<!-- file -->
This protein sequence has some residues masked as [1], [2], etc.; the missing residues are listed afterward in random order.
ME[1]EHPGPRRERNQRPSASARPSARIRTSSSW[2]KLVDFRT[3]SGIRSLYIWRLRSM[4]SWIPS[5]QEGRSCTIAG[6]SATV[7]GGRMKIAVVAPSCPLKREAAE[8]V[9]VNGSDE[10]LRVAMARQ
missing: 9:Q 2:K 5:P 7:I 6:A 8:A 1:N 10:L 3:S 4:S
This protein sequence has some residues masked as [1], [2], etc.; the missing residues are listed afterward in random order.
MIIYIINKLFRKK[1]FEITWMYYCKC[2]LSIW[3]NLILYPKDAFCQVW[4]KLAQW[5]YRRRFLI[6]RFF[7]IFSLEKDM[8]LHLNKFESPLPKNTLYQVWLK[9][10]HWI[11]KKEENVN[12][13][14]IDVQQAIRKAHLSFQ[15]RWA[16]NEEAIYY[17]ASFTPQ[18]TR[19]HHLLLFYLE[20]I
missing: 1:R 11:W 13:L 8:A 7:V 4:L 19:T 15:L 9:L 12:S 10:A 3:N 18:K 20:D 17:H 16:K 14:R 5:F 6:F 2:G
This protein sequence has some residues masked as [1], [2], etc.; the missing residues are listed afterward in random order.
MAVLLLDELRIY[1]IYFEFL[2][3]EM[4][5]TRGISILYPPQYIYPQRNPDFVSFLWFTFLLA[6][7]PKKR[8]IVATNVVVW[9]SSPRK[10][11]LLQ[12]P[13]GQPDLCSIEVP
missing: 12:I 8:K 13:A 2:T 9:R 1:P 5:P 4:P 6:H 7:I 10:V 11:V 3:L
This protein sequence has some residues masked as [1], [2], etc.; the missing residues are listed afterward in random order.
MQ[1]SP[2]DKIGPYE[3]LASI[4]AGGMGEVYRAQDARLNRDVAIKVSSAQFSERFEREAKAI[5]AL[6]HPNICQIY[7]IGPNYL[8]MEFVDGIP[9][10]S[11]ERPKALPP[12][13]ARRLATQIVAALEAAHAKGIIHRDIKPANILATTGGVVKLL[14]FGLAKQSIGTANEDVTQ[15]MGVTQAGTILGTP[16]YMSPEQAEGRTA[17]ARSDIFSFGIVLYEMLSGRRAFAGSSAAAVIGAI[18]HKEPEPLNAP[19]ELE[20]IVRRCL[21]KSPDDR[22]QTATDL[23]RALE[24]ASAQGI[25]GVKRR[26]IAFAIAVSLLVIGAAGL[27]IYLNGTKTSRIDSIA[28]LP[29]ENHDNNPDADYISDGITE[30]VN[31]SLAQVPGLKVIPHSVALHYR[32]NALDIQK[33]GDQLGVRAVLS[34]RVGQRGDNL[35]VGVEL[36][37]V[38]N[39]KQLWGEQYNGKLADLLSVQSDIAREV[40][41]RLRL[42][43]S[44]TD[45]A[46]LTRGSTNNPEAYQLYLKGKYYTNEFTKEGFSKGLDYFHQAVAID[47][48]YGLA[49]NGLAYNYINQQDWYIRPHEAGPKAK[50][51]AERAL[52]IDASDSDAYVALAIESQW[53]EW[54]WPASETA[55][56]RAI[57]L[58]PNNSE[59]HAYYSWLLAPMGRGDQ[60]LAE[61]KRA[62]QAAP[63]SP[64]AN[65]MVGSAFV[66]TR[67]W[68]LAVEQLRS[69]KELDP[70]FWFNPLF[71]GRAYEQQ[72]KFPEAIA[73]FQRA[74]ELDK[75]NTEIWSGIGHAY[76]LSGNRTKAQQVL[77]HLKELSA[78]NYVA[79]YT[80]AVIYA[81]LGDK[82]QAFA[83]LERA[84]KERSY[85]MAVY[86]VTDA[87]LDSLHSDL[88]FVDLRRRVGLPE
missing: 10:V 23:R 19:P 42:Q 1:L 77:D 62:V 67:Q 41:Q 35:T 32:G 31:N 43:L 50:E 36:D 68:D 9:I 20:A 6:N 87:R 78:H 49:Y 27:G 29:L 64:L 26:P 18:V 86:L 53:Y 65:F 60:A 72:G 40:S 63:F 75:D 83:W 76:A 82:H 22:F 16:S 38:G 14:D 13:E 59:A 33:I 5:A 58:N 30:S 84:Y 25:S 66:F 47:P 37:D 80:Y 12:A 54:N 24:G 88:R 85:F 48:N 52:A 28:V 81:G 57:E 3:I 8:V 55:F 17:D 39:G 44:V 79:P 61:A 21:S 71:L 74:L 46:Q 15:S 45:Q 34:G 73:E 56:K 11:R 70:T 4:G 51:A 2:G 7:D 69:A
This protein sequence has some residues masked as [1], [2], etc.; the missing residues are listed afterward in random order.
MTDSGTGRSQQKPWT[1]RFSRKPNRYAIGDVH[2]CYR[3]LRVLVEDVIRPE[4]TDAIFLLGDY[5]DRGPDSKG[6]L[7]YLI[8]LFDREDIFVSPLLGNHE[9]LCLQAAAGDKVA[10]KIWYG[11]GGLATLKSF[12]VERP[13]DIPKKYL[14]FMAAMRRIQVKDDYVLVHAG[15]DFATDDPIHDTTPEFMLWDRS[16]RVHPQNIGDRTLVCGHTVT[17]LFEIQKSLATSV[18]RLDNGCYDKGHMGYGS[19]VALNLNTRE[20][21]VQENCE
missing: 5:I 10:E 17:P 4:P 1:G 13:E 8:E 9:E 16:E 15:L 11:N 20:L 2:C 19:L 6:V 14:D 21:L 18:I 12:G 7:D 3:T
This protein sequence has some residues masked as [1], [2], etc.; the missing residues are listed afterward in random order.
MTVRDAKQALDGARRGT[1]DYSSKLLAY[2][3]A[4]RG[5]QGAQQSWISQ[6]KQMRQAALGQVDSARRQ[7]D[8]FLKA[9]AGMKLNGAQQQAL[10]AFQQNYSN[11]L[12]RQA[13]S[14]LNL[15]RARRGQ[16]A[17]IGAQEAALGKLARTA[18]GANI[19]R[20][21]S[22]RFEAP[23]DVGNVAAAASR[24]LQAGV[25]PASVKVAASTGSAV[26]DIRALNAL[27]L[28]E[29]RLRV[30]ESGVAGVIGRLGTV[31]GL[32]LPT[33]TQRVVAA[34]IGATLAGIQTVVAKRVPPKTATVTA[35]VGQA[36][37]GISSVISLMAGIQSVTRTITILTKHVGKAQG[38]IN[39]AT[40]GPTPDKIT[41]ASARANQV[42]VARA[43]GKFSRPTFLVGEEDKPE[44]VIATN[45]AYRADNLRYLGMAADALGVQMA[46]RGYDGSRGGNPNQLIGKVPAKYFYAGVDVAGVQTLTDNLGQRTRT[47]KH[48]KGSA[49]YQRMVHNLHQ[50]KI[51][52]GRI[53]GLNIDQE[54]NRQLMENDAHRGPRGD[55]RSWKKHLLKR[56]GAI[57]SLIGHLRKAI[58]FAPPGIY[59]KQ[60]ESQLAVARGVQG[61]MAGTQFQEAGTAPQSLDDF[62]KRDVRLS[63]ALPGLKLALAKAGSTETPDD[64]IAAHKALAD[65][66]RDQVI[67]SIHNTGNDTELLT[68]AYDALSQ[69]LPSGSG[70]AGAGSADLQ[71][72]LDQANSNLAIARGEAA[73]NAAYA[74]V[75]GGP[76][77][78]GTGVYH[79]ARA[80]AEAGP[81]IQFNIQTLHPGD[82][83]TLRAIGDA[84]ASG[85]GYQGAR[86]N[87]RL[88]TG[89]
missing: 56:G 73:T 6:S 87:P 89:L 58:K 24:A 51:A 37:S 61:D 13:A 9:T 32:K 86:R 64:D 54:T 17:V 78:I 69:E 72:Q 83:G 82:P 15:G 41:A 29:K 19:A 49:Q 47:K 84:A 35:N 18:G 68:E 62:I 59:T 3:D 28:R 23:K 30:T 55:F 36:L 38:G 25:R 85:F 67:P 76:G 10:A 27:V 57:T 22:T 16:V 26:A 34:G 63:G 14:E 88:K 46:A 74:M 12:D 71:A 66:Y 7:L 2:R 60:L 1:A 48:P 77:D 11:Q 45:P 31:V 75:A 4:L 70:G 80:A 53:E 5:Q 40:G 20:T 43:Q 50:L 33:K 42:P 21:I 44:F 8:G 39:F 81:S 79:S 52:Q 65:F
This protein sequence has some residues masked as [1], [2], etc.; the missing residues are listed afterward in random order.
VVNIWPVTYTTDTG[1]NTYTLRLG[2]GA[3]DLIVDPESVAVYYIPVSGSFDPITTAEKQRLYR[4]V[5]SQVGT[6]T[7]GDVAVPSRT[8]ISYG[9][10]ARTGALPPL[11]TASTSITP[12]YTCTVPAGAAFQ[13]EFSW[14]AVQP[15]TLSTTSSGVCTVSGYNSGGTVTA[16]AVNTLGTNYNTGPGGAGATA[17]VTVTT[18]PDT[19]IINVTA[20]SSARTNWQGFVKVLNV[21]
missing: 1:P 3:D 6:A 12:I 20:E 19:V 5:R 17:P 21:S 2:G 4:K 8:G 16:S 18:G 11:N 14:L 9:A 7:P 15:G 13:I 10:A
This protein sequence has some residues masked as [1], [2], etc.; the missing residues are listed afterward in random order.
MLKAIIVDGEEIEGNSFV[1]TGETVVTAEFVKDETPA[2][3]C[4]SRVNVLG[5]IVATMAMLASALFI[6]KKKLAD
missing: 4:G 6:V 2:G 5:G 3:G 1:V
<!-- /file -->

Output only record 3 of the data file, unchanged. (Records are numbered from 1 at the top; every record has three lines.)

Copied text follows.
This protein sequence has some residues masked as [1], [2], etc.; the missing residues are listed afterward in random order.
MAVLLLDELRIY[1]IYFEFL[2][3]EM[4][5]TRGISILYPPQYIYPQRNPDFVSFLWFTFLLA[6][7]PKKR[8]IVATNVVVW[9]SSPRK[10][11]LLQ[12]P[13]GQPDLCSIEVP
missing: 12:I 8:K 13:A 2:T 9:R 1:P 5:P 4:P 6:H 7:I 10:V 11:V 3:L